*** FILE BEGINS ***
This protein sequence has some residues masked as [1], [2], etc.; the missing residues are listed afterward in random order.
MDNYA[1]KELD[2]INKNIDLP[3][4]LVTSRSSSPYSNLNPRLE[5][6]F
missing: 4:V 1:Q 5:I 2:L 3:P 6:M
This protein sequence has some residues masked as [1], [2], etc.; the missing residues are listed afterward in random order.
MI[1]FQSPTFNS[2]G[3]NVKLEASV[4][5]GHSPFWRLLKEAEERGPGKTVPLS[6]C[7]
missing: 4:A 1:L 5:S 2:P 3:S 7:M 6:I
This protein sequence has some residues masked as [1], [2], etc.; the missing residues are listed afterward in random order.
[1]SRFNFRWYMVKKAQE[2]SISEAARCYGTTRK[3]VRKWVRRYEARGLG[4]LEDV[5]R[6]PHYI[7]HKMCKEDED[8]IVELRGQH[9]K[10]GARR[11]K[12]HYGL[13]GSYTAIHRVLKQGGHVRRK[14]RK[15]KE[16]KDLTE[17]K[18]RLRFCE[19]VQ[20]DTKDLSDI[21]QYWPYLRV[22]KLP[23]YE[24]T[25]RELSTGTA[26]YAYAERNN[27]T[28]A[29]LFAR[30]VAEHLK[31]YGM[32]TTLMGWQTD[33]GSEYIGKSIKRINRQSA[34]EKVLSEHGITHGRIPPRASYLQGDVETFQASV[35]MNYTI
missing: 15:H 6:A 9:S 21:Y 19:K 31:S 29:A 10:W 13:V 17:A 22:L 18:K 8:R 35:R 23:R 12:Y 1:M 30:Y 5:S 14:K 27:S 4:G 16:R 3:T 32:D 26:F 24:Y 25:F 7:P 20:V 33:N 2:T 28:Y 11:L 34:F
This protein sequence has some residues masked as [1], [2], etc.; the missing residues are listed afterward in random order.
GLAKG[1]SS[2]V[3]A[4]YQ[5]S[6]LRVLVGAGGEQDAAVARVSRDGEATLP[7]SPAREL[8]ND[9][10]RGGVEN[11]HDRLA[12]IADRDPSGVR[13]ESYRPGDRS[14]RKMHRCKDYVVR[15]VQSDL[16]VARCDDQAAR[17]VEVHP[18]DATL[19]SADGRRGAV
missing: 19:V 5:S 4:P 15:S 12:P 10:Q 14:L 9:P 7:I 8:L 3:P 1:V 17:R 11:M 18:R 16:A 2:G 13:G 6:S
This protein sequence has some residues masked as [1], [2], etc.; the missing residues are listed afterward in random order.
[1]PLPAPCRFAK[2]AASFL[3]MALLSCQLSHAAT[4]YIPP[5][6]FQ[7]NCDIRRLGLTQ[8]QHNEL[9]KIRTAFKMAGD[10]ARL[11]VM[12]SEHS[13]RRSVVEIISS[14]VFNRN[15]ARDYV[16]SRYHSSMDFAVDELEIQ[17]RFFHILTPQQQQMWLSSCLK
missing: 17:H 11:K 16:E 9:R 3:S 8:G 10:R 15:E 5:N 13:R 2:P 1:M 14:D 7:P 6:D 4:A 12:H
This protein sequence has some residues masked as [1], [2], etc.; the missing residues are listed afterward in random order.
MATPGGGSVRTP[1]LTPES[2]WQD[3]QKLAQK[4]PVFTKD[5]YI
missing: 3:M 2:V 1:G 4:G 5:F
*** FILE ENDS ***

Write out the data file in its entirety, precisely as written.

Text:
This protein sequence has some residues masked as [1], [2], etc.; the missing residues are listed afterward in random order.
MDNYA[1]KELD[2]INKNIDLP[3][4]LVTSRSSSPYSNLNPRLE[5][6]F
missing: 4:V 1:Q 5:I 2:L 3:P 6:M
This protein sequence has some residues masked as [1], [2], etc.; the missing residues are listed afterward in random order.
MI[1]FQSPTFNS[2]G[3]NVKLEASV[4][5]GHSPFWRLLKEAEERGPGKTVPLS[6]C[7]
missing: 4:A 1:L 5:S 2:P 3:S 7:M 6:I
This protein sequence has some residues masked as [1], [2], etc.; the missing residues are listed afterward in random order.
[1]SRFNFRWYMVKKAQE[2]SISEAARCYGTTRK[3]VRKWVRRYEARGLG[4]LEDV[5]R[6]PHYI[7]HKMCKEDED[8]IVELRGQH[9]K[10]GARR[11]K[12]HYGL[13]GSYTAIHRVLKQGGHVRRK[14]RK[15]KE[16]KDLTE[17]K[18]RLRFCE[19]VQ[20]DTKDLSDI[21]QYWPYLRV[22]KLP[23]YE[24]T[25]RELSTGTA[26]YAYAERNN[27]T[28]A[29]LFAR[30]VAEHLK[31]YGM[32]TTLMGWQTD[33]GSEYIGKSIKRINRQSA[34]EKVLSEHGITHGRIPPRASYLQGDVETFQASV[35]MNYTI
missing: 15:H 6:A 9:S 21:Y 19:K 31:S 29:A 10:W 13:V 17:A 22:L 18:K 8:R 35:R 23:R 12:Y 1:M 30:Y 5:S 14:K 27:S 4:G 16:R 3:T 32:D 26:F 24:Y 25:F 7:P 20:V 33:N 2:T 28:Y 11:L 34:F
This protein sequence has some residues masked as [1], [2], etc.; the missing residues are listed afterward in random order.
GLAKG[1]SS[2]V[3]A[4]YQ[5]S[6]LRVLVGAGGEQDAAVARVSRDGEATLP[7]SPAREL[8]ND[9][10]RGGVEN[11]HDRLA[12]IADRDPSGVR[13]ESYRPGDRS[14]RKMHRCKDYVVR[15]VQSDL[16]VARCDDQAAR[17]VEVHP[18]DATL[19]SADGRRGAV
missing: 19:V 5:S 4:P 15:S 12:P 10:Q 14:L 9:P 7:I 8:L 3:P 1:V 17:R 11:M 18:R 16:A 2:G 13:G 6:S
This protein sequence has some residues masked as [1], [2], etc.; the missing residues are listed afterward in random order.
[1]PLPAPCRFAK[2]AASFL[3]MALLSCQLSHAAT[4]YIPP[5][6]FQ[7]NCDIRRLGLTQ[8]QHNEL[9]KIRTAFKMAGD[10]ARL[11]VM[12]SEHS[13]RRSVVEIISS[14]VFNRN[15]ARDYV[16]SRYHSSMDFAVDELEIQ[17]RFFHILTPQQQQMWLSSCLK
missing: 17:H 11:K 16:E 9:R 3:S 8:G 10:R 15:E 5:N 13:R 2:P 1:M 14:D 7:P 6:D 4:A 12:H
This protein sequence has some residues masked as [1], [2], etc.; the missing residues are listed afterward in random order.
MATPGGGSVRTP[1]LTPES[2]WQD[3]QKLAQK[4]PVFTKD[5]YI
missing: 3:M 2:V 1:G 4:G 5:F